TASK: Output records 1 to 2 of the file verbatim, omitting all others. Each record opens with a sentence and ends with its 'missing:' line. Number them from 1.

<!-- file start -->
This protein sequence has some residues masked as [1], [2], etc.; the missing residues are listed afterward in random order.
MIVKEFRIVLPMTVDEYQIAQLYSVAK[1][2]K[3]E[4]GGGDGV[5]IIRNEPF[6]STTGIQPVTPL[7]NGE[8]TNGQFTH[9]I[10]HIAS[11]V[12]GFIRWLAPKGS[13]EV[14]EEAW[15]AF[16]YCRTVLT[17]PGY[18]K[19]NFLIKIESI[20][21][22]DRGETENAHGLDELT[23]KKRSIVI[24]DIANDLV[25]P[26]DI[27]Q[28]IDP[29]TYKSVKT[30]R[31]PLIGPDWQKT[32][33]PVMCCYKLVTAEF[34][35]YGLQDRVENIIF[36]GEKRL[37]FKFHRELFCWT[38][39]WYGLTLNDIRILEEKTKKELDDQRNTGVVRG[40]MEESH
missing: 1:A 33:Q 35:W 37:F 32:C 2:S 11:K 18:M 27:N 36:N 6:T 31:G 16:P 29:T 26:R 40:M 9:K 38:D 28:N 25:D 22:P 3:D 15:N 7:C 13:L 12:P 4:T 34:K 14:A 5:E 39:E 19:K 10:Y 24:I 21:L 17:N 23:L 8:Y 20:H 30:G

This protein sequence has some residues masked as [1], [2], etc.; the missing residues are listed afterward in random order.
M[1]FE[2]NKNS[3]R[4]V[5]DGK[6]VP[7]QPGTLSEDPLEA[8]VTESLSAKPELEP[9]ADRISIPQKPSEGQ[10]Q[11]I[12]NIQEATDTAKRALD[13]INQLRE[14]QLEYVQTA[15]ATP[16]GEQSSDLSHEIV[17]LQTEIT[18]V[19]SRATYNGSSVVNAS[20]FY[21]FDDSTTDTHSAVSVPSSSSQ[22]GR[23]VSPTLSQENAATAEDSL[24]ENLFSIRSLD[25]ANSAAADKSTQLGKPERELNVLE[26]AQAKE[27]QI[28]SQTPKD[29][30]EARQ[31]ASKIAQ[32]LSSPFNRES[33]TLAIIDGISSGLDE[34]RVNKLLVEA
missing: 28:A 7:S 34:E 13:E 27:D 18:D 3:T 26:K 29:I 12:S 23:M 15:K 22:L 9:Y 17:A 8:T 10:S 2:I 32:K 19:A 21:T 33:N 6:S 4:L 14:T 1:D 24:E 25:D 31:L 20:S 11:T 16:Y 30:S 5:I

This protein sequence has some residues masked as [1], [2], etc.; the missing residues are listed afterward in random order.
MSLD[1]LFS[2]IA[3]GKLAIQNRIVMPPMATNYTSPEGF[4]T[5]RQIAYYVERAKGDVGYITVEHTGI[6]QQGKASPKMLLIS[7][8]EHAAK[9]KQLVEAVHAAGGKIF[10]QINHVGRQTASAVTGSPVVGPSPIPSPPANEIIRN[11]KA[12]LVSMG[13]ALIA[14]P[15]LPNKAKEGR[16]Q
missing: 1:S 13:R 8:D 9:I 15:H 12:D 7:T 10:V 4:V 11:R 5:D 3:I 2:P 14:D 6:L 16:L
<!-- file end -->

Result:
This protein sequence has some residues masked as [1], [2], etc.; the missing residues are listed afterward in random order.
MIVKEFRIVLPMTVDEYQIAQLYSVAK[1][2]K[3]E[4]GGGDGV[5]IIRNEPF[6]STTGIQPVTPL[7]NGE[8]TNGQFTH[9]I[10]HIAS[11]V[12]GFIRWLAPKGS[13]EV[14]EEAW[15]AF[16]YCRTVLT[17]PGY[18]K[19]NFLIKIESI[20][21][22]DRGETENAHGLDELT[23]KKRSIVI[24]DIANDLV[25]P[26]DI[27]Q[28]IDP[29]TYKSVKT[30]R[31]PLIGPDWQKT[32][33]PVMCCYKLVTAEF[34][35]YGLQDRVENIIF[36]GEKRL[37]FKFHRELFCWT[38][39]WYGLTLNDIRILEEKTKKELDDQRNTGVVRG[40]MEESH
missing: 1:A 33:Q 35:W 37:F 32:C 2:S 11:K 18:M 27:N 36:N 6:T 31:G 16:P 29:T 26:R 40:M 9:K 38:D 28:N 25:D 22:P 3:D 15:N 7:C 13:L 12:P 4:T 34:K 14:A 5:E 39:E 19:K 10:Y 24:I 21:L 17:N 23:L 8:Y 20:H 30:G

This protein sequence has some residues masked as [1], [2], etc.; the missing residues are listed afterward in random order.
M[1]FE[2]NKNS[3]R[4]V[5]DGK[6]VP[7]QPGTLSEDPLEA[8]VTESLSAKPELEP[9]ADRISIPQKPSEGQ[10]Q[11]I[12]NIQEATDTAKRALD[13]INQLRE[14]QLEYVQTA[15]ATP[16]GEQSSDLSHEIV[17]LQTEIT[18]V[19]SRATYNGSSVVNAS[20]FY[21]FDDSTTDTHSAVSVPSSSSQ[22]GR[23]VSPTLSQENAATAEDSL[24]ENLFSIRSLD[25]ANSAAADKSTQLGKPERELNVLE[26]AQAKE[27]QI[28]SQTPKD[29][30]EARQ[31]ASKIAQ[32]LSSPFNRES[33]TLAIIDGISSGLDE[34]RVNKLLVEA
missing: 28:A 7:S 34:E 13:E 27:D 18:D 3:T 26:K 29:I 12:S 23:M 15:K 22:L 9:Y 17:A 8:T 10:S 2:I 32:K 19:A 21:T 33:N 6:S 4:L 14:T 1:D 24:E 25:D 31:L 20:S 11:T 16:Y 30:S 5:I